Boozers ditch Corona beer 

The brewer that makes Corona beer faces its steepest decline in quarterly profit for at least a decade as coronavirus hits demand for its drinks in China.

Anheuser-Busch Inbev, the world’s biggest brewer, said the effects of the virus wiped £221million off sales in the first two months of 2020. 

The firm, which also owns Stella Artois, now expects first-quarter profits to be 10 per cent  lower than a year ago, adding ‘The impact continues to evolve. The outbreak has led to a significant decline in demand in China. Additionally, demand during Chinese new year was lower than in previous years.’

This was the FTSE 250’s largest percentage drop since June 2016, in the aftermath of the Brexit referendum.

It means £188.6billion has been wiped off the value of Britain’s 350 biggest listed firms so far this week. 

The sell-off has also wiped £2.8trillion off the value of global shares in six days.

This has led to an alarming fall in the value of investment portfolios and pension pots, which are typically invested heavily in blue-chip companies.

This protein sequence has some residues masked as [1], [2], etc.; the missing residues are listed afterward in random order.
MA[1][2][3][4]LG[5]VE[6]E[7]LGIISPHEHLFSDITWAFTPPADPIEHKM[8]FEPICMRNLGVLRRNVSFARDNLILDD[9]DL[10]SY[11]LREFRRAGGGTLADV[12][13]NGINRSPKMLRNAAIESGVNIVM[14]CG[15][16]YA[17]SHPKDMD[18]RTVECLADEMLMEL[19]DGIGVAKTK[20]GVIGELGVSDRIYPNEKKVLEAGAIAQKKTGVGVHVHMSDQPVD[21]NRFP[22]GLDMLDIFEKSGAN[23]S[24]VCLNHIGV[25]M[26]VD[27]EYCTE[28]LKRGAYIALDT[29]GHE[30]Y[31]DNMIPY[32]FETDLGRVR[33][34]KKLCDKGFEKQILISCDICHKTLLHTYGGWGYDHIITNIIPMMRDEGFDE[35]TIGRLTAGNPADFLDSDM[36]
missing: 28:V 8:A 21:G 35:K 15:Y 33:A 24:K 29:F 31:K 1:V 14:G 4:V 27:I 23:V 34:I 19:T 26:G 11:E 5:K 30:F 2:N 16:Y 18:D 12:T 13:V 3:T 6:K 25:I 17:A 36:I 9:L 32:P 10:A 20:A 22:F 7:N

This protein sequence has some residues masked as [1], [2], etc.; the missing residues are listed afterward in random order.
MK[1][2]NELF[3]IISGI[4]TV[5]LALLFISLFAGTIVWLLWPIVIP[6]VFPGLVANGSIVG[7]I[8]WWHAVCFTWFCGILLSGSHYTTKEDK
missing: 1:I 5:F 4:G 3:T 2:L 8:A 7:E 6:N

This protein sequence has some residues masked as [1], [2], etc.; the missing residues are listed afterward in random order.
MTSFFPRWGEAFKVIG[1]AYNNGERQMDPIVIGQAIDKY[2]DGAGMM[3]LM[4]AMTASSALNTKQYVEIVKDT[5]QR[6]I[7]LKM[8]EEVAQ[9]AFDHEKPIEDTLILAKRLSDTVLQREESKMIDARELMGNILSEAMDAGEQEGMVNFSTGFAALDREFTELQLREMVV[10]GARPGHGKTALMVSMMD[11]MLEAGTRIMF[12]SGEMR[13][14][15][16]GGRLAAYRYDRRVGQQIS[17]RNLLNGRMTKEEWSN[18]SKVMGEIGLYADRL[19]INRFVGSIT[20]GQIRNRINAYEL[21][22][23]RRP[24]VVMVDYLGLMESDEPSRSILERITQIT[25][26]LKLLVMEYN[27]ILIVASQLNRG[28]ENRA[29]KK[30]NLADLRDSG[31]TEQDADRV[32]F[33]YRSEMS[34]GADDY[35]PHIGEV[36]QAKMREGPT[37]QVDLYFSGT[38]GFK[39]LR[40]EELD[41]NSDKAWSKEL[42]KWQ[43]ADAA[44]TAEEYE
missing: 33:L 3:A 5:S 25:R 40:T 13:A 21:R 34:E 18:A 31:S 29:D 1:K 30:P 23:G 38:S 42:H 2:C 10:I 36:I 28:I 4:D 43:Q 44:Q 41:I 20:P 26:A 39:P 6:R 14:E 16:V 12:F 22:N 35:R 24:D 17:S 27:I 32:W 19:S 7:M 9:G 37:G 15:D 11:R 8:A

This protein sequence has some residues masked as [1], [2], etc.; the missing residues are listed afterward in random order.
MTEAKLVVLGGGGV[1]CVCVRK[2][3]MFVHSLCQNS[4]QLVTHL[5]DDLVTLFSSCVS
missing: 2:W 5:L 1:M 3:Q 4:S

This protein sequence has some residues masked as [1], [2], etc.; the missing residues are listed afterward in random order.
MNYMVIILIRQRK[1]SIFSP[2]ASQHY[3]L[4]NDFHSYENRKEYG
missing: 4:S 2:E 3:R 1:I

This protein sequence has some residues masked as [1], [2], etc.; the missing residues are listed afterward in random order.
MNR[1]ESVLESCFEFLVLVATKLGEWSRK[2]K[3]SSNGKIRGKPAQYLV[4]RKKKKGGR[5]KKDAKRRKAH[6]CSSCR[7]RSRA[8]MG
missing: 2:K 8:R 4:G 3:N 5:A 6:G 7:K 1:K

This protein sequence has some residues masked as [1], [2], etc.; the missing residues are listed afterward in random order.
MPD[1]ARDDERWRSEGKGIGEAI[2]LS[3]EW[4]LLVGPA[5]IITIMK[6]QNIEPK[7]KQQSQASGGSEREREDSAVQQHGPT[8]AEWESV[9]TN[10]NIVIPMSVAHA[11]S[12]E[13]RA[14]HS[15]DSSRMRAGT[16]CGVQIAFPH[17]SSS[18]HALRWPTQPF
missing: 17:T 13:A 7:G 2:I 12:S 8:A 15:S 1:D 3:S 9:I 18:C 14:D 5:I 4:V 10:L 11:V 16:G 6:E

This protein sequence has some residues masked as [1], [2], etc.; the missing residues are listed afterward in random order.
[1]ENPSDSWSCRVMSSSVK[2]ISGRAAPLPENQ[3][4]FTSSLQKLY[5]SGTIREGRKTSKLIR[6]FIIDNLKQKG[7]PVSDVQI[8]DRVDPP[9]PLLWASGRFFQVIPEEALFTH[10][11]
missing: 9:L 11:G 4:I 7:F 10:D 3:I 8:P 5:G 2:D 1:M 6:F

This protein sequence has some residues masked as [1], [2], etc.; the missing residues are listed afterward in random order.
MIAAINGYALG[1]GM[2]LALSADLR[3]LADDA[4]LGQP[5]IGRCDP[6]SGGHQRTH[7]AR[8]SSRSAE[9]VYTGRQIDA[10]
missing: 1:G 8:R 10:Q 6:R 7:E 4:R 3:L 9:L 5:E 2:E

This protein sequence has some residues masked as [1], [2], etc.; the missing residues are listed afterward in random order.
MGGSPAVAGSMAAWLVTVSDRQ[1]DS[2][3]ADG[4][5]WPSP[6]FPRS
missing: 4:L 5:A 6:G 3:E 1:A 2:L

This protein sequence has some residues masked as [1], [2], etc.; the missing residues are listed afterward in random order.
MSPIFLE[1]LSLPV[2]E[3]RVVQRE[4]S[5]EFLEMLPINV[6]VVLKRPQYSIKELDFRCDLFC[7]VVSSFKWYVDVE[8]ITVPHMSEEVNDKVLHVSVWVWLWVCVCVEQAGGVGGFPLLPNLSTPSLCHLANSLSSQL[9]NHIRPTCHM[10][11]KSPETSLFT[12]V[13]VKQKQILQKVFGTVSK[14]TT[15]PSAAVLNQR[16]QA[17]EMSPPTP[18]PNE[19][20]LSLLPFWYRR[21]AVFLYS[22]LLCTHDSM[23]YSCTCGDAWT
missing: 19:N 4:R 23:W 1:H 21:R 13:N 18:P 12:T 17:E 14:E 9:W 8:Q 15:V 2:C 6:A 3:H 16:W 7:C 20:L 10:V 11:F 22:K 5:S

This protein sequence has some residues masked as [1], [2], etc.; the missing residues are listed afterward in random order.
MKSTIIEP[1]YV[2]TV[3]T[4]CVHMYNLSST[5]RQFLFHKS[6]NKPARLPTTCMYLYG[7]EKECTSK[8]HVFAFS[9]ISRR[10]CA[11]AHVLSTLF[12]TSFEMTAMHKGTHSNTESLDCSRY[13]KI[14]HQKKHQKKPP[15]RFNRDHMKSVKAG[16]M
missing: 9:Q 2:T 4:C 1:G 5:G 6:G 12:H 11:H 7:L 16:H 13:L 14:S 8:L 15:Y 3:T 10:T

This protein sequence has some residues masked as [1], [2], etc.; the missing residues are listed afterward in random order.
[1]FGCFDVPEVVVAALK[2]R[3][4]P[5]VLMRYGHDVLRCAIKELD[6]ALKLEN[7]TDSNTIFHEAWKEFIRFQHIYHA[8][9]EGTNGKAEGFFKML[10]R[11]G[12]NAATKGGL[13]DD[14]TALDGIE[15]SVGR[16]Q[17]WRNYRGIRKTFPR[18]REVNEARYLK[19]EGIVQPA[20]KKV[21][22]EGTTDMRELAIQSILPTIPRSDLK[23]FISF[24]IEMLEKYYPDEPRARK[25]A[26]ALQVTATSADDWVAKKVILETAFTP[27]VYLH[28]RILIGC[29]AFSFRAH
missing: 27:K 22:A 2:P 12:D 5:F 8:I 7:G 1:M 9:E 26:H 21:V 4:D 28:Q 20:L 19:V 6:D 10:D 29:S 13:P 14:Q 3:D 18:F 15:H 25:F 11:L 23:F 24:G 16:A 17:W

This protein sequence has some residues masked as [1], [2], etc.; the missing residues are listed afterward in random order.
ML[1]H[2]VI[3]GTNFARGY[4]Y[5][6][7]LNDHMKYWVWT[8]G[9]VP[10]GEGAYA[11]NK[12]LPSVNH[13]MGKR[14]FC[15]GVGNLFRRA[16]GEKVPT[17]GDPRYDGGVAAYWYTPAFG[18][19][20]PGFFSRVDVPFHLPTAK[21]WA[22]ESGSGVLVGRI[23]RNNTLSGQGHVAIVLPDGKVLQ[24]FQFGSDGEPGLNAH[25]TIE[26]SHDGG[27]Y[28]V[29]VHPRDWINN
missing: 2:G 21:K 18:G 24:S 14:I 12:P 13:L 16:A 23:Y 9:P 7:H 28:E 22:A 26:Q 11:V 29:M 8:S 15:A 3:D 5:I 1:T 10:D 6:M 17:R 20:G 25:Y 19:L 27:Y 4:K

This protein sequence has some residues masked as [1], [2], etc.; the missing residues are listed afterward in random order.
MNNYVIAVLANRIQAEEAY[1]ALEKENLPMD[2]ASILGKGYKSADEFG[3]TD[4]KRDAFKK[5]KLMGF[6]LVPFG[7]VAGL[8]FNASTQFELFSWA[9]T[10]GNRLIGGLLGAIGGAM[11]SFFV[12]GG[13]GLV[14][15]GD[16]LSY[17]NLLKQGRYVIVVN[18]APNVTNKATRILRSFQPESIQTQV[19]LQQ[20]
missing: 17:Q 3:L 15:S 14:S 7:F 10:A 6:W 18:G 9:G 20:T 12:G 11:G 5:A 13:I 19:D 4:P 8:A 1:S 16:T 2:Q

‘We’re in panic mode,’ said Jim Paulsen, who is the chief investment strategist of the Leuthold Group.

‘This isn’t just a temporary pull-back where people are wondering whether to buy the dip, this is people not wanting to touch this.’

British Airways has cancelled flights to mainland China until the end of March and also axed some flights to and from Milan as a result of reduced demand for travel to the area, which is at the centre of Italy’s coronavirus outbreak.

Shares in Norwegian Air plunged by a quarter in value to an 11-year low yesterday, meaning it has now lost more than half its value since the beginning of the week.

Virus drags oil to a 14-month low 

By Hugo Duncan